Can the New Apple TV Succeed Where Android Microconsoles Have Failed?

Can the New Apple TV Succeed Where Android Microconsoles Have Failed?

A new Apple TV is on the horizon and it looks like gaming may play a bigger part.

On September 9th, Apple is going to have a press event to show off the year's upcoming hardware. Reports are calling for the company to show off new iPhones, a new iPad Mini, the long-rumored iPad Pro, and a new Apple TV. The latter is getting an overhaul as Apple prepares to deliver a new experience for your big-screen television. This means a new look with an Apple A8 chip inside, a brand-new remote with touchpad, a new operating system with further Siri support and universal search, a new App Store, and a new SDK for developers.

A concept design for a new Apple TV.

The new remote is the noteworthy part of this equation: it's reported to have a touchpad, physical buttons, and be motion sensitive. Instead of trying to take mobile games and map them to a standard controller like many Android microconsoles do, Apple seems to be trying to replicate a smartphone experience in controller form. It's splitting the difference between touchscreen gaming and controller gaming.

The current rumor is that Apple is making larger push towards gaming with this new Apple TV. Lending credence to the idea that Apple's new set-top box will have a bigger gaming push, Apple launched a brand-new App Store Games Twitter account today. The account is curated by Apple's App Store editors, probably highlighting featured titles on the service. Even without the rumors, it shows that Apple is getting serious about gaming.

I've previously commented on Android microconsoles being a solution in search of a problem. Smartphone game players don't really need to play their games on a big screen with a traditional controller, and enthusiast players keep their mobile games mobile, preferring home consoles for TV gaming. Apple TV won't solve both issues, but the rumored direction of the controller at least acknowledges the needs of the former group. It creates a control experience those gamers are used to, on a set-top box that has Apple's considerable weight behind it.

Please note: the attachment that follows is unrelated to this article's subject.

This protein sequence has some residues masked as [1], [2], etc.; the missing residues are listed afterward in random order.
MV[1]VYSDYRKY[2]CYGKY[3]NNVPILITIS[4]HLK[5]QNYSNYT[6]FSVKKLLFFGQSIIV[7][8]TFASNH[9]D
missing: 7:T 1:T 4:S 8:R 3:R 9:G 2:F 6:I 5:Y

I'm unsure if that will be enough, but Apple is doing it's best to bring iOS to TVs... again. The previous Apple TVs have been solid sellers, but the hardware didn't break through as anything more than a hobby for the company until 2013. That's the year that made Apple stand up and take notice of the market and that's what is potentially fueling this redesign. Even with this new round, the biggest feature - Apple's potential subscription TV service - is probably not going to launch alongside the rumored hardware.

I'm not even a huge Apple fan - I only have an iOS device, an iPad mini, for work review purposes - but I feel more confident about Apple TV in the microconsole sector. Apple has the clout to make developers take notice of this middle ground between mobile and home consoles. Let's see if they'll actually deliver.

The Apple TV is rumored to be priced in the $149 to $199 range. We'll see what the company shows off next week.

All shots used in this article are the concept work of designer Martin Hajek.

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Mike Williams

Reviews Editor

M.H. Williams is new to the journalism game, but he's been a gamer since the NES first graced American shores. Third-person action-adventure games are his personal poison: Uncharted, Infamous, and Assassin's Creed just to name a few. If you see him around a convention, he's not hard to spot: Black guy, glasses, and a tie.

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